Monday, October 06, 2014

Agenbite of Inwit

The odyssey is finally over.

The sheer comedy of the first chapter,
The confidence I felt after reading the second chapter that I could read this book after all,
The mist and mud that I footslogged during the third chapter, which after finishing taught me the pleasure of going into the mind of the characters,
Meeting the deeply satisfied Mr. Bloom and walking with him during his not-so-exciting morning routine, which ends with him defecating delightfully in the fourth chapter,
Walking through Dublin during a jolly summer day and feeling every bit of it in the fifth chapter,
Reflecting about death and life in the sixth chapter,
Feeling the rush and the pace of modern publishing in the seventh chapter,
Tasting that gorgonzola sandwich with Bloom in the eighth chapter,
Listening to the exciting Shakespeare theory of Stephen in the ninth chapter,
Feeling like the holy ghost and visiting the minds of the people of Dublin in the tenth chapter,
Listening to the music and sounds of a full restaurant in the eleventh chapter,
Understanding sources of Bloom's feeling of rejection in the twelfth chapter,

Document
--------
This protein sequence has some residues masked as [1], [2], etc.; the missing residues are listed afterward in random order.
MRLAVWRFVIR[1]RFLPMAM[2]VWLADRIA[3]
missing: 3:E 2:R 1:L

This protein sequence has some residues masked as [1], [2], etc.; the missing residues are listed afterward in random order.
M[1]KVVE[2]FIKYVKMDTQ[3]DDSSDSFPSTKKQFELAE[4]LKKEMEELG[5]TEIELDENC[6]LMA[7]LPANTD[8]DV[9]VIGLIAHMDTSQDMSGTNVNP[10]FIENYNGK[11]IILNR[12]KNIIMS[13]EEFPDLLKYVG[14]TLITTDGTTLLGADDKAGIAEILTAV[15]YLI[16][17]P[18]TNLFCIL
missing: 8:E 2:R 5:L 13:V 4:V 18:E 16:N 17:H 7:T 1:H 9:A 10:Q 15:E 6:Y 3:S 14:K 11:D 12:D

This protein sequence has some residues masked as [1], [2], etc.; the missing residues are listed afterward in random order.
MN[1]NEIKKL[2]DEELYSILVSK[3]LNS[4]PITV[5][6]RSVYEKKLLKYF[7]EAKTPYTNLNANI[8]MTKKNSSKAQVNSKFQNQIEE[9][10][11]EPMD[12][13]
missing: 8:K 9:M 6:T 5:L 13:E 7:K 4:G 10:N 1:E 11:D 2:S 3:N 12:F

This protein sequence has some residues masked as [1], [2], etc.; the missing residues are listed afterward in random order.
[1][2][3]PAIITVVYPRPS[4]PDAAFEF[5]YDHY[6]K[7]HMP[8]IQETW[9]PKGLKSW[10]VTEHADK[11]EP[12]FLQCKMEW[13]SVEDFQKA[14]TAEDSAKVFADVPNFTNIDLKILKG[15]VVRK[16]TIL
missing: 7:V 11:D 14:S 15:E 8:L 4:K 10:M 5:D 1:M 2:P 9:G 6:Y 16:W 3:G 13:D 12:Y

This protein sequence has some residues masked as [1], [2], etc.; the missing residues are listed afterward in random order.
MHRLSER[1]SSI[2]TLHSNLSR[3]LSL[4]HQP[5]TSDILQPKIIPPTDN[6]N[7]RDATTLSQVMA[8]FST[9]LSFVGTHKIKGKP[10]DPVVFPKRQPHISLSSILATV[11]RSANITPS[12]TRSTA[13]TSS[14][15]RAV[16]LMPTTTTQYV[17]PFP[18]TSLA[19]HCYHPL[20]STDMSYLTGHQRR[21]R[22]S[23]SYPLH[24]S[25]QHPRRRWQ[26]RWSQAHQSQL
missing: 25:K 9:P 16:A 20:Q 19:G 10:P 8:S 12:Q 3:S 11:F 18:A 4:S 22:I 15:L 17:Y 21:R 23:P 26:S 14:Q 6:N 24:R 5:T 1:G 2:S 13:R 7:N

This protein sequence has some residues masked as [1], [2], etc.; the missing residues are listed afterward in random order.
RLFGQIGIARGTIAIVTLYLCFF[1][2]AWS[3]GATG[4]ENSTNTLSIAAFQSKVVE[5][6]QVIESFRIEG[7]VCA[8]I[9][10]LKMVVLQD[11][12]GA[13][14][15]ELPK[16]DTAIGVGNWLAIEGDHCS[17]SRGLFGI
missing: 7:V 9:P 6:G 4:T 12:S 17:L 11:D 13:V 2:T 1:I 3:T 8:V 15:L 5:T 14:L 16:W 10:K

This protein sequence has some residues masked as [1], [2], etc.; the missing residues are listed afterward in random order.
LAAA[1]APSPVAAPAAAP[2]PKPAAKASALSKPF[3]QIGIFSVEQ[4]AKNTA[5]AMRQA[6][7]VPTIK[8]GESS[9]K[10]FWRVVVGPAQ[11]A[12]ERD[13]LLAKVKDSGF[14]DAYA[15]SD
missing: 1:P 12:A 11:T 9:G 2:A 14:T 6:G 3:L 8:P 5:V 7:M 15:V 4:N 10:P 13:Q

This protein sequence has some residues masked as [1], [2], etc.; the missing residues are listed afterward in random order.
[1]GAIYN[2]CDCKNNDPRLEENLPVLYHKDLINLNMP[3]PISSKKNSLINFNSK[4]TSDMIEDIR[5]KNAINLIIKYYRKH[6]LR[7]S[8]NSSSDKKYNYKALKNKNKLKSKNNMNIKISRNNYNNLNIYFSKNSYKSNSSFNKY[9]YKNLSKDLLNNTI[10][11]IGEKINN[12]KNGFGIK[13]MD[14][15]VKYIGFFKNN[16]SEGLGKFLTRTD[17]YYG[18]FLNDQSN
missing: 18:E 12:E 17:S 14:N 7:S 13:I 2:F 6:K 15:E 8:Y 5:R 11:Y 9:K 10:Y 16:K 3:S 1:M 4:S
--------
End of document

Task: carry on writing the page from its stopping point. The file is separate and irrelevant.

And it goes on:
Wandering cautiously into the female mind and the naughty parts of the male mind in the thirteenth chapter,
Trying to make progress in the linguistic puzzle of the fourteenth chapter,
Getting my mind literally blown of in the best chapter of the book, the fifteenth,
Getting a rest in the sixteenth chapter,
Laughing as loud as I can in the seventeenth chapter,
And falling asleep with Penelope and affirming all sides of life with a yes and yes and yesin the eighteenth chapter,

are experiences that I will never forget. I haven't had this kind of experience since Martin Eden in my high school years, The Island of the Day Before in my university years, Kafka and Dostoyevsky of PHD years.

I am planning to read the book again with the annotations:

http://www.amazon.de/Ulysses-Annotated-Notes-James-Joyces/dp/0520253973

and recommend everyone not to be intimidated by what they read about Ulysses and read this magnificent book with the help of this accompaniment:

http://www.amazon.de/The-New-Bloomsday-Book-International/dp/0415138582

Finally, I will let Stephen Fry do the rest of the convincing for me:

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